Action Needed on Dangerous Pet Snakes, Demands Animal Welfare Experts

Mangrove Snake

Mangrove snake.

Animal Welfare Experts Demand: Tighten Up Law on Keeping Dangerous Snakes as Pets

The law on keeping dangerous snakes as pets should be tightened up, animal welfare experts demand in this week’s issue of the Vet Record.

The call follows an investigation by the journal, showing that several species of venomous and potentially lethal snakes, such as cobras, vipers, and rattlesnakes, can easily be bought through pet shops in England, but that the licensing arrangements for ownership are somewhat lax.

What’s more, these reptiles are difficult for owners to manage properly at home, and few vets are sufficiently insured or have the relevant expertise to treat them, the investigation reveals.

Under the Dangerous Wild Animals (DWA) Act, it’s perfectly legal to sell venomous snakes to people who don’t have a license to keep them: the legal onus is, instead, on the purchaser to have obtained a DWA license from their local authority.

And animal welfare charity, the RSPCA, says that DWA licenses may sometimes be issued retrospectively by councils, so enabling reptile collectors to obtain venomous snakes before they become licensed.

Leaf Viper

Leaf Viper

President of the British Veterinary Zoological Society (BVZS), Peter Kettlewell, points out that there aren’t any legal controls when venomous snakes are purchased in EU countries and brought into the UK either.

“Pet shops are currently excluded from the requirements of the DWA Act and are therefore able to keep dangerous species without a DWA license. BVZS strongly believes the legislation should be changed to prevent this,” he told Vet Record.

But the BVZS is also concerned about the welfare of these animals once in private ownership.

“The husbandry of reptiles is challenging, and even commonly kept reptile species kept in people’s homes are given inadequate care — as shown by the high proportion of reptiles presented to veterinary practices with husbandry-related diseases,” he explains.

“Providing good husbandry would be made more difficult in the case of venomous animals due to the challenges in handling and managing them safely,” he adds.

“BVZS believes that both the keeping of dangerous species by private individuals is likely to compromise both animal welfare and human safety, and as such, the selling of such species to private individuals should be carefully regulated and restricted,” he contends.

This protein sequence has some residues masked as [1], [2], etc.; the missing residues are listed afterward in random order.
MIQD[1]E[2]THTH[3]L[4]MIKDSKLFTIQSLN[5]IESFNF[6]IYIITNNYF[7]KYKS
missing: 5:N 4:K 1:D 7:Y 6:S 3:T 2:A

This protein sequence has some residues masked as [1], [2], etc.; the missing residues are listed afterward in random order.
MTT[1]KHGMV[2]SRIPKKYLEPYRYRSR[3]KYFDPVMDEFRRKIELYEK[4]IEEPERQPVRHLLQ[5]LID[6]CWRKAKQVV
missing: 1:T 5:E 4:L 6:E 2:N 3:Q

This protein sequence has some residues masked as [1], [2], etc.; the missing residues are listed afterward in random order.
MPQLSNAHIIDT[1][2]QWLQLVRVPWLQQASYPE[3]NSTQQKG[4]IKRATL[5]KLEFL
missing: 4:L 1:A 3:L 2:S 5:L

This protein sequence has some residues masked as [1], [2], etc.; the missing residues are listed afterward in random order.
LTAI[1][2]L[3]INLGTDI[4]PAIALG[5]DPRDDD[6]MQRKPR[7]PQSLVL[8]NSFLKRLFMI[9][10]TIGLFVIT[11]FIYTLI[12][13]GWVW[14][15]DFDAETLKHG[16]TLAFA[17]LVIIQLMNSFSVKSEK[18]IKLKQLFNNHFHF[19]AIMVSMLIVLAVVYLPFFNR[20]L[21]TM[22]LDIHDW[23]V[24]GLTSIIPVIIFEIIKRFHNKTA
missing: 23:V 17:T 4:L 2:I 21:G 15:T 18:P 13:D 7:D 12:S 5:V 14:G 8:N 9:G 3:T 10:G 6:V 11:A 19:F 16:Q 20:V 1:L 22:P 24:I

The RSPCA also told Vet Record that it is “deeply concerned” about the number of venomous snakes being kept as pets, describing the DWA Act as “weakly drafted and poorly enforced.” Many owners either don’t bother to get a license or don’t realize they need one, it says.

Vet Record asked several exotics vets whether they would be prepared to deal with venomous snakes. Many said they wouldn’t, citing health and safety issues and a lack of access to antivenom.

In a linked editorial, Vet Record senior news reporter, Josh Loeb, explains that the UK government (Defra) has now concluded a public consultation on the welfare of pet primates, and looks set to ban the keeping of these animals as pets.

“If written into law, such a ban would set a precedent. For the first time the UK would be banning a species or group of species from being kept as pets primarily because of welfare concerns. There are currently some legal restrictions on keeping certain species in private households — however, existing laws are based primarily on public safety or conservation reasons, not welfare grounds,” he writes.

Given the risks and welfare issues involved, he questions whether venomous snakes shouldn’t be included in this ban.

Such a move would be pushing at an open door, he suggests, as there’s cross-party agreement on the principle that certain types of wild animals just aren’t suitable as pets.

There may also be a sound public health reason for reviewing regulations around the exotic animal trade, in view of the source of the current Covid-19 pandemic, he argues.

“If we want fewer exotic diseases to be imported into the UK going forward, perhaps we should rethink the keeping of exotic pets,” he writes.

“When the current Covid-19 crises pass and when, hopefully, the government gains more headspace, the issue of dangerous and exotic wild animals being stocked as pets is surely an issue that merits greater political attention,” he concludes.


“Investigation: Dangerous snake laws need constricting” 19 March 2020, Vet Record.
DOI: 10.1136/vr.m3001

“Editorial: Keeping dangerous pets” by Josh Loeb, 19 March 2020, Vet Record.
DOI: 10.1136/vr.m3000

2 Comments on "Action Needed on Dangerous Pet Snakes, Demands Animal Welfare Experts"

  1. First pictured, Boiga Dendrophila, is rear fanged. About as harmless as this article.

  2. Glad to hear someone else acknowledge the fact that far too many reptiles cannot humanely be kept in captivity and are let go far from where their survival is the last thing on the mind.I have seen many outdoors that obviously came from inner breeding or pet stores and kept as drug paraphernalia.Their sale should be forbidden period.I hope you follow through with a law prohibiting the sale or ownership of any species of anything notin it’s native state. Snakes outside of their God given environment are frightened hungered and too cold.They assume they are in vicinity of what is theirs and try to stay alive.I read that their last resort is to bite and don’t go out of their way to do so and they have to deal with the injustice of captivity which involves dealing with humans which most do not naturally stay in close proximity.They should also have vegan diets if they have to be kept indoors for rehab or grave injury.

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